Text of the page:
The smell of her tea, now perfectly brewed, broke her reverie. As she poured tea into a large clay mug, her gaze settled on a Rossetti. Elaine smiled as she remembered seeing the painting come to life. Gabriel Rossetti—Elaine could never bring herself to think of him as Dante, it was such an absurd name—had captured Jane’s beauty spectacularly. Jane Morris had been a truly beautiful mortal; it was no wonder Gabriel so often chose her as a model.
Elaine carried the mug back to her chair, sank into the plush cushions, and hit play on the remote. Vivaldi’s Cello Concerto no. 4 in A Minor filled the space. She closed her eyes, letting the music fill her soul. The mournful cello danced with the playful harpsichord. She sipped her tea, opened her eyes, and her gaze fell upon another painting, the one she’d almost lost. Unwanted memories rose to the surface—and just like that, she was back in France, deep in the occupied zone.
The war—or more correctly, the Nazis—had mostly turned the once beautiful countryside and small villages to rubble. The jackbooted thugs had marched with impunity, leaving only death and destruction in their wake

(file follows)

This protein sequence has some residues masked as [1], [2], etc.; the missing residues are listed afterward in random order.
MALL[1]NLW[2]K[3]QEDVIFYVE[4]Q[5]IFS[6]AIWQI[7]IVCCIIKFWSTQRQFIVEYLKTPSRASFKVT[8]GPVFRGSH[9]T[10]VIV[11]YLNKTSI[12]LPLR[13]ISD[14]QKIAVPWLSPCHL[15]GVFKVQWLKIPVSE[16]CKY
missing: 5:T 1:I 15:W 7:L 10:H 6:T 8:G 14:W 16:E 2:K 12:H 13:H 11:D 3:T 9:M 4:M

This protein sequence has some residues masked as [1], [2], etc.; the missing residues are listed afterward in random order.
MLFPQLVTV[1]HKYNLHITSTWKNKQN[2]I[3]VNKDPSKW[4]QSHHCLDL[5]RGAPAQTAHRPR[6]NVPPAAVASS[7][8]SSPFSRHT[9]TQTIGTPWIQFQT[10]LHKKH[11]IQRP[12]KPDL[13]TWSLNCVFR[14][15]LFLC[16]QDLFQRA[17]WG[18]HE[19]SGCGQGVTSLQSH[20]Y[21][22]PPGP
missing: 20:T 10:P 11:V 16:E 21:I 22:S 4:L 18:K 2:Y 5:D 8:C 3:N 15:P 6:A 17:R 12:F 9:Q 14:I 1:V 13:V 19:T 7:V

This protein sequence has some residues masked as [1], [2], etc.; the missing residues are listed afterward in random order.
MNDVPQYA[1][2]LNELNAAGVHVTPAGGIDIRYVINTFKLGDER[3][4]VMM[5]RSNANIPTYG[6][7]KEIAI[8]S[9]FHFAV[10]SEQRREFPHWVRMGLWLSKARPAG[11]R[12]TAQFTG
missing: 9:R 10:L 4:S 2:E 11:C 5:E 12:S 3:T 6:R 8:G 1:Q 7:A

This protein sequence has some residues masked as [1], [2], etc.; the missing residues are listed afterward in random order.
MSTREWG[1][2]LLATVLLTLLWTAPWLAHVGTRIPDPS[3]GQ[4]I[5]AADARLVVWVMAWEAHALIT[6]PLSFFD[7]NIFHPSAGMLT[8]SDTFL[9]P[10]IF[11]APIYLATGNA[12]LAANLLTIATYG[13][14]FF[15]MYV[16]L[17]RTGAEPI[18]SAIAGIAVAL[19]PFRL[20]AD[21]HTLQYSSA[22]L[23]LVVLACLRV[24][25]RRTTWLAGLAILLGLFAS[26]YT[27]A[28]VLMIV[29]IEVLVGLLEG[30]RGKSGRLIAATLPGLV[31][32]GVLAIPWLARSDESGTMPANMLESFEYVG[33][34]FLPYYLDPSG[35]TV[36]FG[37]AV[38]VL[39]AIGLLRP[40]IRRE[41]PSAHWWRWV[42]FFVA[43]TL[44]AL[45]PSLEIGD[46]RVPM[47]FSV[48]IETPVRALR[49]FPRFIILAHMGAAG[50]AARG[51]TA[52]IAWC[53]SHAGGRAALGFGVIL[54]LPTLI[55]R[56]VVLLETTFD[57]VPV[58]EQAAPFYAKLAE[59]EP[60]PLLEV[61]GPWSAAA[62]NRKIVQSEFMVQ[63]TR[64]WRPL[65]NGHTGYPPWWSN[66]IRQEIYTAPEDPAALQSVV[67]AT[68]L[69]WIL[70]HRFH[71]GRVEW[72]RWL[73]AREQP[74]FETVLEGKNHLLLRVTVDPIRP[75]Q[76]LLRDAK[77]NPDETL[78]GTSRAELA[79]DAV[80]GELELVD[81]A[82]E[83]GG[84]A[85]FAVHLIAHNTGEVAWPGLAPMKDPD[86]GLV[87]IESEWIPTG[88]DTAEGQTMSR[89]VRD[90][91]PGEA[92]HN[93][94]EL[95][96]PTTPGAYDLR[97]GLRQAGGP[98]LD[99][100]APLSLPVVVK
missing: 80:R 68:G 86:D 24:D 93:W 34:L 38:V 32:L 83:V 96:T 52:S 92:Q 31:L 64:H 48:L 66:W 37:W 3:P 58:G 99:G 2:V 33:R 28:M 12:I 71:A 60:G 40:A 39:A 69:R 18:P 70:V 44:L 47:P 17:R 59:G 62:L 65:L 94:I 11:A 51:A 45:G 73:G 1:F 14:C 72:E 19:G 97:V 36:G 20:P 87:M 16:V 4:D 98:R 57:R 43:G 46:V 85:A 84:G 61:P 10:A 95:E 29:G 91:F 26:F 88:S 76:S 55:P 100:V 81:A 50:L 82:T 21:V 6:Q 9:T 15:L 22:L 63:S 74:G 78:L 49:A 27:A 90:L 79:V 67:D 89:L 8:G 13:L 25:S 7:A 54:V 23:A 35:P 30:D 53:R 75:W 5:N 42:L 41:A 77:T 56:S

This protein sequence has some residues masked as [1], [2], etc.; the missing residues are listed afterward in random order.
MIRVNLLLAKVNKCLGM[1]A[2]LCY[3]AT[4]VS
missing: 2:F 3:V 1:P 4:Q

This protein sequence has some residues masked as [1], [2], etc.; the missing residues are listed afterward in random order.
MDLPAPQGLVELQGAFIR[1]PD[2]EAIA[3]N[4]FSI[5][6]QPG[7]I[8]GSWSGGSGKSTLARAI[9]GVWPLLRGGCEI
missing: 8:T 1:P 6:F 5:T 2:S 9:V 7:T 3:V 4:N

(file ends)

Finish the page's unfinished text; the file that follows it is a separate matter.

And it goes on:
Even now she could almost hear the voices of her long-dead friends.
Elaine blinked. “Pardon?”
François narrowed his eyes. “I asked if you were paying attention,” he said, his French heavy with a Parisian accent. “But you answer my question anyway, yes?”
There were snickers from the collection of men, scarcely more than boys, gathered around the table and map.
“Sorry,” Elaine said, her own carefully applied accent fitting someone from the southern countryside. “You were saying a convoy of three German trucks will be coming down this road.” She traced the route on the map with her finger. “And this being one of the few remaining bridges, they’ll attempt to cross here. Did I miss something?”
François turned a little pink, then a deeper red when the chuckles turned on him. When Paul offered him the bottle of wine, François’s smile returned, and he laughed as well.
“Our little sparrow misses nothing, no?” he asked, then took a swallow of wine before offering her the bottle.
Elaine smiled and accepted.
Six hours later, just before dawn, the explosives had been set and the group was in position. She sat high in a tree, her rifle held close. Despite having cast a charm to turn the iron into innocuous fae iron (a taxing process that had taken her the better part of three weeks), she still wore gloves. On more than one occasion she’d had to use another weapon, one that hadn’t been magically treated.